[Leslie Carol Botha: Barry Goldstein, nationally recognized domestic violence expert, speaker, writer and consultant has penned a poignant article that every Republican – and Democrat – for that matter should read.]
Goldstein is the co-editor with Mo Therese Hannah of DOMESTIC VIOLENCE, ABUSE and CHILD CUSTODY.
Peaceable Response to the War against Women
Mitt Romney, the leading candidate for the Republican nomination for President and Reince Priebus recently attacked complaints that Republican leaders are conducting a war against women. They claimed that President Obama was twisting their words and deeds and there is no factual basis for complaints that the Republican Party supports policies and practices that hurt women. I have deliberately sought to avoid discussion of issues that involve partisan differences between the parties in my articles because I would hope ending domestic violence would be a non-partisan issue and protective mothers need the support of both parties to create the needed reforms. I feel compelled to write about the war against women because it is so related to domestic violence, but I hope to discuss it in a way that sheds more light than heat.
Sexism is critical to the discussion of domestic violence because it causes men to abuse their partners based on a sense of entitlement and superiority. It promotes many other practices and policies that mistreat women such as the issues that led to discussion of the Republican war on women. Most people become deeply insulted and angered when called sexist, but most sexism is far more subtle than the over-the-top hateful comments recently made by Rush Limbaugh. Good and caring men engage in sexist behavior, often without realizing they are doing so. I would urge Republican leaders, as well as Democrats and independents to avoid the normal defensiveness in responding to accusations of sexist behavior.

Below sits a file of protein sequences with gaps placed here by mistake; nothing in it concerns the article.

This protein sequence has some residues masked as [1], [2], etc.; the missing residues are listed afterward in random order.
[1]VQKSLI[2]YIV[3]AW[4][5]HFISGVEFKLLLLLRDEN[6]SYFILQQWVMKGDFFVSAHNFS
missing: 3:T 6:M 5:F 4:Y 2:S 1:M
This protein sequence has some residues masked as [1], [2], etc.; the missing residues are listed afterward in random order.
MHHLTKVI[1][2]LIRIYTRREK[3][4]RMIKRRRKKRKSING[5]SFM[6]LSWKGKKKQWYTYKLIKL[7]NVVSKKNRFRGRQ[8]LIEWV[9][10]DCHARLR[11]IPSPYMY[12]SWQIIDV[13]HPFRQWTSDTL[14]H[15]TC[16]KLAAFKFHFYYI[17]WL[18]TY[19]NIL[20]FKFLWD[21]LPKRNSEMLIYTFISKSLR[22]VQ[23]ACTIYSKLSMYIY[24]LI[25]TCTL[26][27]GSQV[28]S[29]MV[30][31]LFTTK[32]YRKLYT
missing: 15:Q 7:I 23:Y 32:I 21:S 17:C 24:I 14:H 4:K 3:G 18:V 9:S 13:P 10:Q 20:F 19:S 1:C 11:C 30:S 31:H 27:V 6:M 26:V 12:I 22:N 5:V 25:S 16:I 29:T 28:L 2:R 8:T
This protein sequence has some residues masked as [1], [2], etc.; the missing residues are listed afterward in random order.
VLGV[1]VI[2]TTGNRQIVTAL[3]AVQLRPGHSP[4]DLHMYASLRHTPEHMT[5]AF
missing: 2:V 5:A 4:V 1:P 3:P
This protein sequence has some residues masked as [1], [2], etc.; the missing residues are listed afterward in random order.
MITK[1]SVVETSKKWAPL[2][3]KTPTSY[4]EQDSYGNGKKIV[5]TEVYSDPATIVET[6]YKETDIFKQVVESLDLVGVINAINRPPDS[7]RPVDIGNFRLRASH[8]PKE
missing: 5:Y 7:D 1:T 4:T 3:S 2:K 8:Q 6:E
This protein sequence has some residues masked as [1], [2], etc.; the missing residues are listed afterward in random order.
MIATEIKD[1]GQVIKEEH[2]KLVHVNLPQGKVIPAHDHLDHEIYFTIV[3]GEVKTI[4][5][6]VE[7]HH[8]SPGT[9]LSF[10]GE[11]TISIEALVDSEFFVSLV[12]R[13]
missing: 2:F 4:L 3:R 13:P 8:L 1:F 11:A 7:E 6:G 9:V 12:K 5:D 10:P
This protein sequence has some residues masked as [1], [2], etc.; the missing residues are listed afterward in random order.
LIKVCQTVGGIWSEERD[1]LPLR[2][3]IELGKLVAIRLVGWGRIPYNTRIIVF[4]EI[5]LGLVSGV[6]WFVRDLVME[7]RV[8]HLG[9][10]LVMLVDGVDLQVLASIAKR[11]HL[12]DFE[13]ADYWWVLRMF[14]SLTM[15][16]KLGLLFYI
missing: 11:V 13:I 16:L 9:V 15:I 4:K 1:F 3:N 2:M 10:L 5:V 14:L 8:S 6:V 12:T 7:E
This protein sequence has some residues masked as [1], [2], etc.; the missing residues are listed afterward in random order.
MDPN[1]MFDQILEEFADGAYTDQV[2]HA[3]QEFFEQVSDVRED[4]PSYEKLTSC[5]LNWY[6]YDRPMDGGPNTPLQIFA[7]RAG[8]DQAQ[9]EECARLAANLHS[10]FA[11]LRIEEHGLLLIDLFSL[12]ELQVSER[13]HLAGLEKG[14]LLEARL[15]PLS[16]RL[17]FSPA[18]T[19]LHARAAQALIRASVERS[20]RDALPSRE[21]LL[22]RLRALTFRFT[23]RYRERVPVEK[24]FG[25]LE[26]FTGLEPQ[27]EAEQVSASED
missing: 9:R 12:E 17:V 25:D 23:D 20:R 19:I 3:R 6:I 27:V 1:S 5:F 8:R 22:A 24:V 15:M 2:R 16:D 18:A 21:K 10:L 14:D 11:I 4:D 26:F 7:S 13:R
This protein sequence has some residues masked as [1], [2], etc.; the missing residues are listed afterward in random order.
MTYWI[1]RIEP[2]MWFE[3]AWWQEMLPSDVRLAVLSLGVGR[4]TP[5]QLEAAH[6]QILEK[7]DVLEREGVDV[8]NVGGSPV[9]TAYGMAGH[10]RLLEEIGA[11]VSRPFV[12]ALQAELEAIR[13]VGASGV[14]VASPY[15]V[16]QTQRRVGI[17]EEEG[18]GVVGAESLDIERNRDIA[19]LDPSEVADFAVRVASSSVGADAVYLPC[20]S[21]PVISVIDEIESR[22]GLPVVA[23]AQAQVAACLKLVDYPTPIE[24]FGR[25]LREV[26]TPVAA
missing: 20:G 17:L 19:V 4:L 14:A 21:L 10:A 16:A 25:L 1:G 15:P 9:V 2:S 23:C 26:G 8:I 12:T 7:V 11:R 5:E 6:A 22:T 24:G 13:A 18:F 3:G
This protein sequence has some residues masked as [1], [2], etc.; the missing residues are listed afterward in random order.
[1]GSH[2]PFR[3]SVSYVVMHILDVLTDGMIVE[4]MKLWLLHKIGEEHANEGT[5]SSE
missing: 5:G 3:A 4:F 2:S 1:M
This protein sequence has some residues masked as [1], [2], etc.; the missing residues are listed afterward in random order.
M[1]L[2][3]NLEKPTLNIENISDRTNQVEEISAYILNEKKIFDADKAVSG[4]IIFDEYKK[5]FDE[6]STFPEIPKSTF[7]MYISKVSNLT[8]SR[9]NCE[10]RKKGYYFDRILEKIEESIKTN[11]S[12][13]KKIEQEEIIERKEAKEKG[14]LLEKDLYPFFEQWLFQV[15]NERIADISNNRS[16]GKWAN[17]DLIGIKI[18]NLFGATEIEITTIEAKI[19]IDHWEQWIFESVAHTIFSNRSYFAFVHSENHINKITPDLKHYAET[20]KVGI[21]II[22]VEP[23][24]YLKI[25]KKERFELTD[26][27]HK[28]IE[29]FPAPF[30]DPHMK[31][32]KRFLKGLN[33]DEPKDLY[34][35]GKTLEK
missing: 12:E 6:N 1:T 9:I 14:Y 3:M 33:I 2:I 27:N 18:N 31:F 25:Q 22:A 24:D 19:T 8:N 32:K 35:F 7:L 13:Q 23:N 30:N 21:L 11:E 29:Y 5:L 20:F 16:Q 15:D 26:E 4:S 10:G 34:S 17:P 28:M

Instructors at the New York Model Batterer Program where I teach receive ninety minutes of training every week. Almost inevitably, male instructors, and sometimes also female instructors, say or do something sexist. The staff or other instructors explain that what they did was sexist. The normal response, particularly from newer instructors is to try to explain or suggest a misunderstanding. We ask the instructors to sit and listen and try to understand why someone says it was sexist because it almost always was. We consider this process of informing an instructor of his sexist behavior as a gift because it is hard in this society to say this to anyone. It is important to respond in a way that encourages colleagues to share this important information with us.
As part of this process, I have heard many things that made me uncomfortable. I needed to recognize my sexism, racism and other unearned privileges in order to work to change my behaviors. I wish the Republican leadership could understand the criticism of their war on women as a gift that should encourage them to consider the harm they are causing instead of defensive justifications and renewed attacks.
When we speak about oppressions, the experts are members of the group that is disadvantaged by that oppression. Women living with an abuser pay very close attention to his tone of voice, words, body language and other indications of his attitude in order to gain some advance warning of danger. They do this as a matter of survival and men do not need to pay similar attention because they are not at risk. When men in the batterer program or court professionals claim that men know as much about domestic violence as women, it is because they do not understand this fundamental dynamic. I believe it was significant that Republican Congressional Leaders held a hearing about contraception in which only men listened to only men. This is an example in which the damage they did to their reputation was self-inflicted and belies later claims by Republican leaders that their political problem was caused by unfair coverage or Democratic criticisms.